More recently, I knew another girl who really liked this guy. They got together at a party and sort of became a couple. I say sort of, because in my day, you were going out, but I know the rules and definitions are different now. Anyway, she was with him for a while—just hanging out, kissing, but no sex. He wasn’t pressuring her at first, but after a few months, he started to and she started to feel like she should. And did, though she didn’t feel she was ready. What she didn’t know was that he had been giving his friends updates on his conquest of her. What she also didn’t know what that he had found a way to film what they were doing. What she didn’t know was that it was all over Youtube before she got home. And she hadn’t even wanted to do it.

She learned the hard way how important it is to be true to yourself. You know deep down when something or someone isn’t right for you. You owe it to yourself to listen to yourself.

Some people will pressure you to do things you don’t believe in. Others will judge you for holding those beliefs. Not everyone will like you. You have to be able to hold your head up and be proud and happy with yourself even when others are not. Never be afraid to stand out, never be afraid to take a stand.

This is a women’s organization, but in honor of father’s day I will close with a fatherly quote by Dr. Seuss (who, by the way, never had any kids of his own): Be who you are and say what you feel, because those who mind don’t matter and those who matter don’t mind.

Guest Post: Stella Padnos-Shea, “You in Our Bed”

Though I am not a frequent a blogger these days, I continue to be amazed at the power of the blogosphere. Some months back, I reconnected with a former colleague, Stella Padnos-Shea, a published poet and licensed social worker, who reached out to me out of the blue–through this blog, of all places. Today, I am happy to announce that she has agreed to a guest blog! (Read on.)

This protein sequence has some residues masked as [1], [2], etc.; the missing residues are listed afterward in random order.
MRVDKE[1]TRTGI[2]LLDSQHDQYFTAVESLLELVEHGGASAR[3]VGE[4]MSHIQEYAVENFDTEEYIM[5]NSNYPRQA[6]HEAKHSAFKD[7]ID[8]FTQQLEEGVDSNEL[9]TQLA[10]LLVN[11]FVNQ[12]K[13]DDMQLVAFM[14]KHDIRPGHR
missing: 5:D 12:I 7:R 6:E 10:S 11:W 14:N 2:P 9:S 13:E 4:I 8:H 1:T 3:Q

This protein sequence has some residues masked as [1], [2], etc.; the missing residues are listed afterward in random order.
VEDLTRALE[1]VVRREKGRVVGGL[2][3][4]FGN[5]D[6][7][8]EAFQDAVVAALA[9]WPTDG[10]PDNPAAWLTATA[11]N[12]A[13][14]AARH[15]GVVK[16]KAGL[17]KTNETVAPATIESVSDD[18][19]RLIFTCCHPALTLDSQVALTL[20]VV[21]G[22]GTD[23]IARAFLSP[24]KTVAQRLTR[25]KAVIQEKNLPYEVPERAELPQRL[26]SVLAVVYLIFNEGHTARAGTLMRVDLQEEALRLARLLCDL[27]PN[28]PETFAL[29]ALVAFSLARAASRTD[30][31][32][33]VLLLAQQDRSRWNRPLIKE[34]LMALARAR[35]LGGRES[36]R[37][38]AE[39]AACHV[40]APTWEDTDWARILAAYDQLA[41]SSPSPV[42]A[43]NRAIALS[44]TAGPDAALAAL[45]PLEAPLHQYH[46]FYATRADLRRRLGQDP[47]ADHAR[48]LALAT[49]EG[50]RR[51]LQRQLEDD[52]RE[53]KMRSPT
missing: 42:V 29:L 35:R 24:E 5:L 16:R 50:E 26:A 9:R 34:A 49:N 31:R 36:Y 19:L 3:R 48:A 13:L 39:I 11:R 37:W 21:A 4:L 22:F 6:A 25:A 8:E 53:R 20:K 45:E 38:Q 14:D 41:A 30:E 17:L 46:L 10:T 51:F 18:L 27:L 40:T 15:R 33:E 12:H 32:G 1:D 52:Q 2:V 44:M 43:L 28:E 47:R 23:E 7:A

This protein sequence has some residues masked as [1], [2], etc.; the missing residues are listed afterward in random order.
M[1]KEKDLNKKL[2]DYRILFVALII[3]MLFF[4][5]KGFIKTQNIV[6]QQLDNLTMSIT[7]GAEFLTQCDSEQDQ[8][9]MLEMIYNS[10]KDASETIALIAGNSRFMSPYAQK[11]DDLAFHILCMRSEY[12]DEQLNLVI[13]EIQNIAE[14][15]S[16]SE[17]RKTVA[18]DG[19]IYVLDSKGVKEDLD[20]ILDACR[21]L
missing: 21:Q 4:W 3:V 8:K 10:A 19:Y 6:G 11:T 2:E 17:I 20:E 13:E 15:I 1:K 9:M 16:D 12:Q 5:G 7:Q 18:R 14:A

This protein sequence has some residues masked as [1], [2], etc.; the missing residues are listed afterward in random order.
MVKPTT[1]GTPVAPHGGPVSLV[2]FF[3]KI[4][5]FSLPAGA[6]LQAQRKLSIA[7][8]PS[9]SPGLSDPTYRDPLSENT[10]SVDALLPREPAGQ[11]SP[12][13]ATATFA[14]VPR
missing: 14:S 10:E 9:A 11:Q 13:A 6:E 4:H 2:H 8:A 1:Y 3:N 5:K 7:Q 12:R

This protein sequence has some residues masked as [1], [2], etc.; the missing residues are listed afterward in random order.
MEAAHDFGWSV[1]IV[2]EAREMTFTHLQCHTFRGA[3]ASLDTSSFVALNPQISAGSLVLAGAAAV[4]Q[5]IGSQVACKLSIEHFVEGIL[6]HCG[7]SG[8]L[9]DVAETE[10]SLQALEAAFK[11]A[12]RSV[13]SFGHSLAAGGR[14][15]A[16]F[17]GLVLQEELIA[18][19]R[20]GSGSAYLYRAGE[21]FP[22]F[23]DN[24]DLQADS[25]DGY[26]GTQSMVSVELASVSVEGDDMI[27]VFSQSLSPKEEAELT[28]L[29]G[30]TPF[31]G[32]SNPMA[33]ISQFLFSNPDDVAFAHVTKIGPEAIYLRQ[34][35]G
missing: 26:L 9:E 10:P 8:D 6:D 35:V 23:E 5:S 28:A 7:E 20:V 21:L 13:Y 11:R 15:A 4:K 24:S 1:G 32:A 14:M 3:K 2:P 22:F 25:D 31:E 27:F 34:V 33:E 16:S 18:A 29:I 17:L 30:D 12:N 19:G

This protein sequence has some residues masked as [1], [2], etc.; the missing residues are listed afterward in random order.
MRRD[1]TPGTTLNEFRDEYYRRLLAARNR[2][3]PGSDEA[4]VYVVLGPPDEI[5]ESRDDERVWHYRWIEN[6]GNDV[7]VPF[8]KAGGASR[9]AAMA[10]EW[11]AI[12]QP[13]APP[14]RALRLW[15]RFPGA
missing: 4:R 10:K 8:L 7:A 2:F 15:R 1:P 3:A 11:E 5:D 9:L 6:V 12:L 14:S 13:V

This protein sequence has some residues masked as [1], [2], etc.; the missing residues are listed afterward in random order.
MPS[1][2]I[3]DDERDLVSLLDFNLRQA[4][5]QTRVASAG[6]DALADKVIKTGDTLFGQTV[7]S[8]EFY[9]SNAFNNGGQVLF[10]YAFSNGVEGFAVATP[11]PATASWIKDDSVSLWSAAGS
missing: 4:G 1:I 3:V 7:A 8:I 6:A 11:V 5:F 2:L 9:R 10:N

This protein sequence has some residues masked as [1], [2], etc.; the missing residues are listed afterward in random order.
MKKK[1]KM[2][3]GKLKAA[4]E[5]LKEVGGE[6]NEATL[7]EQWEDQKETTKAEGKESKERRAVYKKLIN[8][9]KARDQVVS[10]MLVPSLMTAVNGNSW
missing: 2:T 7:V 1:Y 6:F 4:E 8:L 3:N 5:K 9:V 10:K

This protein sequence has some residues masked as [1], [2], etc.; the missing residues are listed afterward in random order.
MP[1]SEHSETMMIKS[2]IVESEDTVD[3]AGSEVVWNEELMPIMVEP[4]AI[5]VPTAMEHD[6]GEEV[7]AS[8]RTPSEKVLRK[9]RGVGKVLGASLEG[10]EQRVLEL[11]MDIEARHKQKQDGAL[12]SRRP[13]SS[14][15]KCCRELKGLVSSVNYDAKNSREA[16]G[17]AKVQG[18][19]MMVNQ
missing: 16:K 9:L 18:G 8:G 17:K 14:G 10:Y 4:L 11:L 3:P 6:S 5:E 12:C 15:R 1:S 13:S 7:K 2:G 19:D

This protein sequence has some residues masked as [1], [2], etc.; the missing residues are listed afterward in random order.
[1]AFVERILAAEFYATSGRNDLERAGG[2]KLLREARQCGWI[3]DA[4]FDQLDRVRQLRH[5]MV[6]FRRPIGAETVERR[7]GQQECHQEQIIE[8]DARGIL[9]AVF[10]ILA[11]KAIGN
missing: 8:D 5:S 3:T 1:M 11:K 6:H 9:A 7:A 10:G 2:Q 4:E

Stella’s theme of motherhood–its impact on a woman’s identity and sexual self-image–is one that I believe resonates for countless women with children of all ages. So, without further ado, here is Stella, in her own words.

You In Our Bed

by Stella Padnos

Tonight, like last night, husband tempted by the couch’s quiet:

that plush other woman, slightly concave in the middle

like my body once was, since expanded, shrunk, starved and fed–

Nothing between us but you in our bed.

 

The most pleasure I’ve felt has been the absence of pain.

I’d cheat on my husband again with an epidural.

Your debut: messy, requiring containment. Parts of my body

bagged and discarded.

Nothing between us but you in our bed.

 

Husband’s afraid of my body’s lower half

and I’m afraid of his fear.

Does a girl have to go back to the hospital to get felt up, pricked?

Nothing between us but you in our bed.

 

And so, sometimes, it is three in the sack:

Not a kinky college stunt or swapper club

But snoring husband, my wet breast, your mouth, your bobbing head–

Nothing between us but you in our bed.

Stella and her little one

Stella and her little one

I wrote this poem about two months after giving birth to my daughter Mirabel; she is the “you in our bed.” The evolution of the marital bed, from pre- to post-children, could doubtlessly become its own blog post/ series of essays/ manifesto, but here it will have to suffice as a poetic theme.